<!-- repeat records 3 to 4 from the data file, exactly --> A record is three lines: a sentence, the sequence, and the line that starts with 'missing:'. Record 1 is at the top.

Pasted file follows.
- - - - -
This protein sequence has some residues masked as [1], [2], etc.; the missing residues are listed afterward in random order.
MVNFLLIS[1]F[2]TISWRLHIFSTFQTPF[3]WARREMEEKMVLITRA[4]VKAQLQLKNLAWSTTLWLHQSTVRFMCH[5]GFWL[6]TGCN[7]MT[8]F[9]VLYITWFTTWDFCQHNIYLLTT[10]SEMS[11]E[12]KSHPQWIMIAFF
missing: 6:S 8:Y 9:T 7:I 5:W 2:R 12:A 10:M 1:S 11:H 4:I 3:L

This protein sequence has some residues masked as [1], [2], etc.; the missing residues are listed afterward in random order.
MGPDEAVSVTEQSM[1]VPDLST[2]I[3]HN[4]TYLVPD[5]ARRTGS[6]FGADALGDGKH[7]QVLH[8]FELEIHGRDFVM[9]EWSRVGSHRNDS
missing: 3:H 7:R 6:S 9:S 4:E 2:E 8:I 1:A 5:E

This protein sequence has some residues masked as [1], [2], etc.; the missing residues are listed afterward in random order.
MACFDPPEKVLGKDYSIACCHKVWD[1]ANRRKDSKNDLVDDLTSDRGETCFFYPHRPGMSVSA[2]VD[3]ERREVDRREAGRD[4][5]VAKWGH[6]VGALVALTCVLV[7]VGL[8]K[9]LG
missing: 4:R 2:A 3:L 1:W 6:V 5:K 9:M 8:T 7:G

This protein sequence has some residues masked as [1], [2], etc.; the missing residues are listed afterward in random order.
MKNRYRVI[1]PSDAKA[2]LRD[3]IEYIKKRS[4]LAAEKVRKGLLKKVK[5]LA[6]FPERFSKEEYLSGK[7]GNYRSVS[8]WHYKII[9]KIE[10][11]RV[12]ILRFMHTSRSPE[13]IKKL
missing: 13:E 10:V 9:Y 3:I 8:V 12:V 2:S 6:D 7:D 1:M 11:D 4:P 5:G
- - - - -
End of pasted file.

This protein sequence has some residues masked as [1], [2], etc.; the missing residues are listed afterward in random order.
MACFDPPEKVLGKDYSIACCHKVWD[1]ANRRKDSKNDLVDDLTSDRGETCFFYPHRPGMSVSA[2]VD[3]ERREVDRREAGRD[4][5]VAKWGH[6]VGALVALTCVLV[7]VGL[8]K[9]LG
missing: 4:R 2:A 3:L 1:W 6:V 5:K 9:M 8:T 7:G

This protein sequence has some residues masked as [1], [2], etc.; the missing residues are listed afterward in random order.
MKNRYRVI[1]PSDAKA[2]LRD[3]IEYIKKRS[4]LAAEKVRKGLLKKVK[5]LA[6]FPERFSKEEYLSGK[7]GNYRSVS[8]WHYKII[9]KIE[10][11]RV[12]ILRFMHTSRSPE[13]IKKL
missing: 13:E 10:V 9:Y 3:I 8:V 12:V 2:S 6:D 7:D 1:M 11:D 4:P 5:G